Ujunwa’s resentment surprised her. ‘He is in my life,’ she said with a quiet force. ‘He was the one who bought me books when I was a child and the one who read my early poems and stories.’ She paused and everyone was looking at her and she added, ‘He did something that surprised me. It hurt me, too, but mostly it surprised me.’ The Senegalese looked as if she wanted to ask more, but changed her mind and said she wanted more wine. ‘Are you writing about your father?’ the Kenyan asked and Ujunwa said an emphatic NO, because she had never believed in fiction as therapy. The Tanzanian told her that all fiction was therapy, some sort of therapy, no matter what anybody said. That evening, Ujunwa tried to write but her eyeballs were swimming and her head was aching and so she went to bed. After breakfast, she sat before the laptop and cradled a cup of tea.
Chioma gets a call from Merchant Trust Bank, one of the places her father contacted. He knows the chairman of the board. She is hopeful; all the bank people she knows drive nice new Jettas and have nice flats in Lekki. The deputy manager interviews her. He is dark and good-looking and his glasses have a designer label and, as he speaks to her, she desperately wishes he would notice her. He doesn’t. He tells her that they would like to hire her to do ‘PR’, which will mean going out and bringing in new accounts. She will be working with Yinka. If she can bring in ten million naira during her trial period, she will be guaranteed a permanent position. She nods as he speaks. She is used to men’s attention and is sulky that he does not look at her as a man looks at a woman and she does not quite understand what he means by going out to get new accounts until she starts the job two weeks later. A uniformed driver takes her and Yinka in an air-conditioned official jeep—she runs her hand over the smooth leather seat, breathes in the crisp air, is reluctant to climb out—to the home of an Alhaji in Victoria Island. The Alhaji is avuncular and expansive with his smile, his hand gestures, his laughter. Yinka has already come to see him a few times before and he hugs her and says something that makes her laugh. He looks at Chioma. ‘This one is too fine,’ he says. A steward serves frosted glasses of chapman. The Alhaji speaks to Yinka but glances often at Chioma. Then he asks Yinka to come closer and explain the high-interest savings accounts to him, and then he asks her to sit on his lap and doesn’t she think he’s strong enough to carry her? Yinka says of course he is and sits on his lap, smiling a steady smile. Yinka is small and fair; she reminds Chioma of the Yellow Woman.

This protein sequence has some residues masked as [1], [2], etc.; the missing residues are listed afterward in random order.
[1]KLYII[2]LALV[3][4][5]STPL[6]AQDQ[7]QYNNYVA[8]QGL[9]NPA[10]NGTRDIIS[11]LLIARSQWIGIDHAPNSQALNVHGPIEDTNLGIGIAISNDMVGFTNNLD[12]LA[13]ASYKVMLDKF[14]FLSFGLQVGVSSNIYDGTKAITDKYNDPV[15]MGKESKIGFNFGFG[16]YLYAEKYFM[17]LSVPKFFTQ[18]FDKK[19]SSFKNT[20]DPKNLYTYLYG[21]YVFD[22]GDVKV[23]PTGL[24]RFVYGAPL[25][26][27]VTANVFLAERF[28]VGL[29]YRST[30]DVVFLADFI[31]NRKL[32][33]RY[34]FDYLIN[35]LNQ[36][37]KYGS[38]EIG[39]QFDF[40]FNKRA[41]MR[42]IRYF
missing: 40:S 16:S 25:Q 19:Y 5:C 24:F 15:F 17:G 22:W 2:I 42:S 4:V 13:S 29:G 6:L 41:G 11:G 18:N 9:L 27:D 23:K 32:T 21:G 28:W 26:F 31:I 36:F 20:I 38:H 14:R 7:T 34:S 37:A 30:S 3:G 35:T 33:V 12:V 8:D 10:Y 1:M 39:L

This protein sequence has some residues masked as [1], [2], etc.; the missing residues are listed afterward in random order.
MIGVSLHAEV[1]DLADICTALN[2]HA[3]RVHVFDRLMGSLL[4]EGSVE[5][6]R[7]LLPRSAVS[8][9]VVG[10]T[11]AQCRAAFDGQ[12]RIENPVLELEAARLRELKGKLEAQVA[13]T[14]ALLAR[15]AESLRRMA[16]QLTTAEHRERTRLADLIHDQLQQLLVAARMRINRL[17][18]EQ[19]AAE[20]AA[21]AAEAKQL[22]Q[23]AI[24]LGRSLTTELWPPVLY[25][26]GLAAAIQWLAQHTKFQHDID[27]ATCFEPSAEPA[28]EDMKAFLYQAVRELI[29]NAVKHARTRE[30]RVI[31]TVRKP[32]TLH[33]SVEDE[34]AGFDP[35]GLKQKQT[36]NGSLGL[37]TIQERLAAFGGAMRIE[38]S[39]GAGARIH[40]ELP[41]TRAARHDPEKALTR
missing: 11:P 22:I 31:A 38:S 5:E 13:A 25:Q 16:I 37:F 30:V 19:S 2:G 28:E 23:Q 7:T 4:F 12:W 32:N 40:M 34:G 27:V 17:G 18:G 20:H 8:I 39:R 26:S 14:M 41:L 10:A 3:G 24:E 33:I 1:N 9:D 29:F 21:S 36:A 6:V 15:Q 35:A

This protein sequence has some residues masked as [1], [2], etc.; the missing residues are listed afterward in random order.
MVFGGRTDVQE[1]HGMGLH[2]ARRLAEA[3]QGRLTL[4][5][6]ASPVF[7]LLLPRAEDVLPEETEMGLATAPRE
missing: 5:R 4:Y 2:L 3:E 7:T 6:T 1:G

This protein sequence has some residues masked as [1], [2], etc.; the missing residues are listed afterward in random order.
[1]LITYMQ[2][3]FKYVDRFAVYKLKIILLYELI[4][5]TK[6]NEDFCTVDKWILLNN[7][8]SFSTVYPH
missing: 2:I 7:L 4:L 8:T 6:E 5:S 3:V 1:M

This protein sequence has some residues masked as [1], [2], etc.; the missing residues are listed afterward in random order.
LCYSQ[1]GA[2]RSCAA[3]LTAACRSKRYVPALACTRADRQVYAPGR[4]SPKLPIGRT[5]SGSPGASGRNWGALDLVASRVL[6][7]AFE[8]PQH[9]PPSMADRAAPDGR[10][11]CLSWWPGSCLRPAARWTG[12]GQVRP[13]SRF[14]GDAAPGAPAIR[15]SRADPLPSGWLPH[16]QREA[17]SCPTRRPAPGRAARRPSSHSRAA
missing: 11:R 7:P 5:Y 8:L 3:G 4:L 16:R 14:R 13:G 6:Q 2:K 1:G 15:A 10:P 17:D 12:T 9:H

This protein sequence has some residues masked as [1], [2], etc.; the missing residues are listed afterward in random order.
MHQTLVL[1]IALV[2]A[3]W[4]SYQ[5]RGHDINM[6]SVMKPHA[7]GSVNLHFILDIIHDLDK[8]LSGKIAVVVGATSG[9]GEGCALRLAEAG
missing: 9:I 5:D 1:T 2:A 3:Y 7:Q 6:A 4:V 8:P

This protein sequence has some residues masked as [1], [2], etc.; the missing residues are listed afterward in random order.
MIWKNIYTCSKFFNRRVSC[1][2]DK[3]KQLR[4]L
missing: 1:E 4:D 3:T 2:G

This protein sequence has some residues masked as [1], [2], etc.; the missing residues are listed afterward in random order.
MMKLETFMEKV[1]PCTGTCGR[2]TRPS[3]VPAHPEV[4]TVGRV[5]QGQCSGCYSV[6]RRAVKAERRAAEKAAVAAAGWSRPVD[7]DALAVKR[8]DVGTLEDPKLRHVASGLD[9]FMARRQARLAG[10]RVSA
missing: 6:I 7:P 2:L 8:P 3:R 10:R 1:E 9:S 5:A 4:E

What Chioma knows of the Yellow Woman is what her mother told her. One slow afternoon, the Yellow Woman had walked into her mother’s boutique on Adeniran Ogunsanya Street. Her mother knew who the Yellow Woman was, knew the relationship with her husband had been on for a year, knew that he had paid for the Yellow Woman’s Honda Accord and flat in Ilupeju. But what drove her mother crazy was the insult of this: the Yellow Woman coming to her boutique, looking at shoes and planning to pay for them with money that belonged to her husband. So her mother yanked at the Yellow Woman’s weave-on that hung to her back and screamed, ‘Husband snatcher!’ and the salesgirls joined in, slapping and beating the Yellow Woman until she ran out to her car. When Chioma’s father heard of it, he shouted at her mother and said she had acted like one of those wild women from the street, had disgraced him, herself and an innocent woman for nothing. Then he left the house. Chioma came back from National Youth Service and noticed her father’s wardrobe was empty. Aunty Chika, Aunty Rose, Aunty Uche had all come and said to her mother, ‘We are prepared to go with you and beg him to come back home or we will go and beg on your behalf.’ Chioma’s mother said, ‘Never, not in this world. I am not going to beg him. It is enough.’ Aunty Funmi came and said the Yellow Woman had tied him up with native medicine and she knew a good babalawo who could untie him. Chioma’s mother said,’No, I am not going.’ Her boutique was failing because Chioma’s father had always helped her import shoes from Dubai and Italy. So she lowered prices, advertised in Joy and City People, and started stocking good-quality shoes made in Aba. Chioma is wearing a pair of those shoes the morning she sits in the Alhaji’s sitting room and watches Yinka perch on the expansive lap, talking about the benefits of a savings account with Merchant Trust Bank.